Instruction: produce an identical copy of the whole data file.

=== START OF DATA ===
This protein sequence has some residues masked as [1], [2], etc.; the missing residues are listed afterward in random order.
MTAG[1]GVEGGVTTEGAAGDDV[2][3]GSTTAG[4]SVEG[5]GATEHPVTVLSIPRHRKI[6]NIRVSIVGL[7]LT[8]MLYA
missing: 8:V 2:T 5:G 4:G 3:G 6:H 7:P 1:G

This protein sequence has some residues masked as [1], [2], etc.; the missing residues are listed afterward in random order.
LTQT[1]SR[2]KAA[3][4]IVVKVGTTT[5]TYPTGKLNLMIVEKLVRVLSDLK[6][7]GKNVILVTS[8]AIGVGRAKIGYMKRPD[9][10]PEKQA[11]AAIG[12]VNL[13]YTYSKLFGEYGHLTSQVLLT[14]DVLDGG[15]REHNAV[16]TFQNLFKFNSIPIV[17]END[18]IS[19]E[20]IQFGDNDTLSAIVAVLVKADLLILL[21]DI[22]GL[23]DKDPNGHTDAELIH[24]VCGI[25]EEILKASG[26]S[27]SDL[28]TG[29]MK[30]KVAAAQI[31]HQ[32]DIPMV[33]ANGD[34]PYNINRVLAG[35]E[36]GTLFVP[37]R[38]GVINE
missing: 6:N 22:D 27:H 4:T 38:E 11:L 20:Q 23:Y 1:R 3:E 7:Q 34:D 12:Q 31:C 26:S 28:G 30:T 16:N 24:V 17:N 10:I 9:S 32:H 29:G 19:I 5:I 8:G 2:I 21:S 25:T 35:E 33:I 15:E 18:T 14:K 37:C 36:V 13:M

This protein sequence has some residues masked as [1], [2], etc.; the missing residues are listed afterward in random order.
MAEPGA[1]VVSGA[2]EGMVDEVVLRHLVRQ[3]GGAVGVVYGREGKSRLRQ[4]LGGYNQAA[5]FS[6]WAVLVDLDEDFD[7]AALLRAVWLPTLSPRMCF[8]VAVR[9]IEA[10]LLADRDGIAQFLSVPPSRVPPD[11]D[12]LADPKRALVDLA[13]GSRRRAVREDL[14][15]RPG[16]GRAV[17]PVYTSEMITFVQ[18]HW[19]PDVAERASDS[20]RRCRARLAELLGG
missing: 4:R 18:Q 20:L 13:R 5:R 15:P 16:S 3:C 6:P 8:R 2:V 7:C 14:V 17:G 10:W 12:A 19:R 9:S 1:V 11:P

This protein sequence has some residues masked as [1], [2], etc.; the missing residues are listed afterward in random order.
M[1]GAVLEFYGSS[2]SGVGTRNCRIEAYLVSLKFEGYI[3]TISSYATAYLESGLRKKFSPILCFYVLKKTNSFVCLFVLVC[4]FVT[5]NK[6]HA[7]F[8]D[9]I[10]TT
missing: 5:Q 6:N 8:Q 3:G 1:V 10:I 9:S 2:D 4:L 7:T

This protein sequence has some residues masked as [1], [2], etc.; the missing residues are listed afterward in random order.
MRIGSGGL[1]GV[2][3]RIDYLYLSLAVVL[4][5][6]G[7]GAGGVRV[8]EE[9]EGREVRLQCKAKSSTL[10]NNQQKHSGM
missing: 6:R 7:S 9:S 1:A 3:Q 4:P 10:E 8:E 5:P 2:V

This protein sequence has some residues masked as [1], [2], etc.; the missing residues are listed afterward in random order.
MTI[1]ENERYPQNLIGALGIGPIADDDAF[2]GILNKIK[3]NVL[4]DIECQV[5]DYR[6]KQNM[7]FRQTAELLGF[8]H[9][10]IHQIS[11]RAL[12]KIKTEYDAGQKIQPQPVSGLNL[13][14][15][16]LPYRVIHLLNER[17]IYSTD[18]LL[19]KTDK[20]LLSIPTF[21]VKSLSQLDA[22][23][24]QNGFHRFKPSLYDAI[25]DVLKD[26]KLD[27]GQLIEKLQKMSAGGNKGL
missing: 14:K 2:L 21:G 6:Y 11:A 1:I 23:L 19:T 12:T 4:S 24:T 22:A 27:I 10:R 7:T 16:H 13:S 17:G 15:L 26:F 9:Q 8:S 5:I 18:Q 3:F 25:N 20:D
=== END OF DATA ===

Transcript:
This protein sequence has some residues masked as [1], [2], etc.; the missing residues are listed afterward in random order.
MTAG[1]GVEGGVTTEGAAGDDV[2][3]GSTTAG[4]SVEG[5]GATEHPVTVLSIPRHRKI[6]NIRVSIVGL[7]LT[8]MLYA
missing: 8:V 2:T 5:G 4:G 3:G 6:H 7:P 1:G

This protein sequence has some residues masked as [1], [2], etc.; the missing residues are listed afterward in random order.
LTQT[1]SR[2]KAA[3][4]IVVKVGTTT[5]TYPTGKLNLMIVEKLVRVLSDLK[6][7]GKNVILVTS[8]AIGVGRAKIGYMKRPD[9][10]PEKQA[11]AAIG[12]VNL[13]YTYSKLFGEYGHLTSQVLLT[14]DVLDGG[15]REHNAV[16]TFQNLFKFNSIPIV[17]END[18]IS[19]E[20]IQFGDNDTLSAIVAVLVKADLLILL[21]DI[22]GL[23]DKDPNGHTDAELIH[24]VCGI[25]EEILKASG[26]S[27]SDL[28]TG[29]MK[30]KVAAAQI[31]HQ[32]DIPMV[33]ANGD[34]PYNINRVLAG[35]E[36]GTLFVP[37]R[38]GVINE
missing: 6:N 22:D 27:H 4:T 38:E 11:L 20:Q 23:Y 1:R 3:E 7:Q 34:D 12:Q 31:C 26:S 28:G 30:T 16:N 24:V 17:N 10:I 9:S 32:H 29:G 19:I 5:I 8:G 2:I 21:S 25:T 35:E 33:I 15:E 18:T 14:K 37:C 36:V 13:M

This protein sequence has some residues masked as [1], [2], etc.; the missing residues are listed afterward in random order.
MAEPGA[1]VVSGA[2]EGMVDEVVLRHLVRQ[3]GGAVGVVYGREGKSRLRQ[4]LGGYNQAA[5]FS[6]WAVLVDLDEDFD[7]AALLRAVWLPTLSPRMCF[8]VAVR[9]IEA[10]LLADRDGIAQFLSVPPSRVPPD[11]D[12]LADPKRALVDLA[13]GSRRRAVREDL[14][15]RPG[16]GRAV[17]PVYTSEMITFVQ[18]HW[19]PDVAERASDS[20]RRCRARLAELLGG
missing: 4:R 18:Q 20:L 13:R 5:R 15:P 16:S 3:C 6:P 8:R 2:V 7:C 14:V 17:G 10:W 12:A 19:R 9:S 1:V 11:P

This protein sequence has some residues masked as [1], [2], etc.; the missing residues are listed afterward in random order.
M[1]GAVLEFYGSS[2]SGVGTRNCRIEAYLVSLKFEGYI[3]TISSYATAYLESGLRKKFSPILCFYVLKKTNSFVCLFVLVC[4]FVT[5]NK[6]HA[7]F[8]D[9]I[10]TT
missing: 5:Q 6:N 8:Q 3:G 1:V 10:I 9:S 2:D 4:L 7:T

This protein sequence has some residues masked as [1], [2], etc.; the missing residues are listed afterward in random order.
MRIGSGGL[1]GV[2][3]RIDYLYLSLAVVL[4][5][6]G[7]GAGGVRV[8]EE[9]EGREVRLQCKAKSSTL[10]NNQQKHSGM
missing: 6:R 7:S 9:S 1:A 3:Q 4:P 10:E 8:E 5:P 2:V

This protein sequence has some residues masked as [1], [2], etc.; the missing residues are listed afterward in random order.
MTI[1]ENERYPQNLIGALGIGPIADDDAF[2]GILNKIK[3]NVL[4]DIECQV[5]DYR[6]KQNM[7]FRQTAELLGF[8]H[9][10]IHQIS[11]RAL[12]KIKTEYDAGQKIQPQPVSGLNL[13][14][15][16]LPYRVIHLLNER[17]IYSTD[18]LL[19]KTDK[20]LLSIPTF[21]VKSLSQLDA[22][23][24]QNGFHRFKPSLYDAI[25]DVLKD[26]KLD[27]GQLIEKLQKMSAGGNKGL
missing: 14:K 2:L 21:G 6:Y 11:A 1:I 23:L 19:T 12:T 4:S 24:T 22:A 27:I 10:R 7:T 16:H 13:S 17:G 15:L 26:F 9:Q 8:S 5:I 18:Q 3:F 25:N 20:D